American Association for Cancer Research
10780432ccr183476-sup-211005_2_supp_5463619_pq1v37.docx (44.34 kB)

Supplementary Methods from Mesothelin-Targeted Thorium-227 Conjugate (MSLN-TTC): Preclinical Evaluation of a New Targeted Alpha Therapy for Mesothelin-Positive Cancers

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journal contribution
posted on 2023-03-31, 20:45 authored by Urs B. Hagemann, Christine Ellingsen, Joachim Schuhmacher, Alexander Kristian, Anne Mobergslien, Véronique Cruciani, Katrine Wickstroem, Christoph A. Schatz, Christoph Kneip, Sven Golfier, Roger Smeets, Steinar Uran, Hartwig Hennekes, Jenny Karlsson, Roger M. Bjerke, Olav B. Ryan, Dominik Mumberg, Karl Ziegelbauer, Alan S. Cuthbertson

The file contains description of Supporting Methods.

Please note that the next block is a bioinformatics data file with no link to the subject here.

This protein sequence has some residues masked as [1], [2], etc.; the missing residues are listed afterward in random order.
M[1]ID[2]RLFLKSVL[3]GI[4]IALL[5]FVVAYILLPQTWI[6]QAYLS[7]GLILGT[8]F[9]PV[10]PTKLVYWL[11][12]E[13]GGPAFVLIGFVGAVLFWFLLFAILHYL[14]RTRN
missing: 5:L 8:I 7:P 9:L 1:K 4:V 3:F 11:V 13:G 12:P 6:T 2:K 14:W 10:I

Targeted thorium-227 conjugates (TTC) represent a new class of molecules for targeted alpha therapy (TAT). Covalent attachment of a 3,2-HOPO chelator to an antibody enables specific complexation and delivery of the alpha particle emitter thorium-227 to tumor cells. Because of the high energy and short penetration range, TAT efficiently induces double-strand DNA breaks (DSB) preferentially in the tumor cell with limited damage to the surrounding tissue. We present herein the preclinical evaluation of a mesothelin (MSLN)-targeted thorium-227 conjugate, BAY 2287411. MSLN is a GPI-anchored membrane glycoprotein overexpressed in mesothelioma, ovarian, pancreatic, lung, and breast cancers with limited expression in healthy tissue. The binding activity and radiostability of BAY 2287411 were confirmed bioanalytically. The mode-of-action and antitumor potency of BAY 2287411 were investigated in vitro and in vivo in cell line and patient-derived xenograft models of breast, colorectal, lung, ovarian, and pancreatic cancer. BAY 2287411 induced DSBs, apoptotic markers, and oxidative stress, leading to reduced cellular viability. Furthermore, upregulation of immunogenic cell death markers was observed. BAY 2287411 was well-tolerated and demonstrated significant antitumor efficacy when administered via single or multiple dosing regimens in vivo. In addition, significant survival benefit was observed in a disseminated lung cancer model. Biodistribution studies showed specific uptake and retention of BAY 2287411 in tumors and enabled the development of a mechanistic pharmacokinetic/pharmacodynamic model to describe the preclinical data. These promising preclinical results supported the transition of BAY 2287411 into a clinical phase I program in mesothelioma and ovarian cancer patients (NCT03507452).

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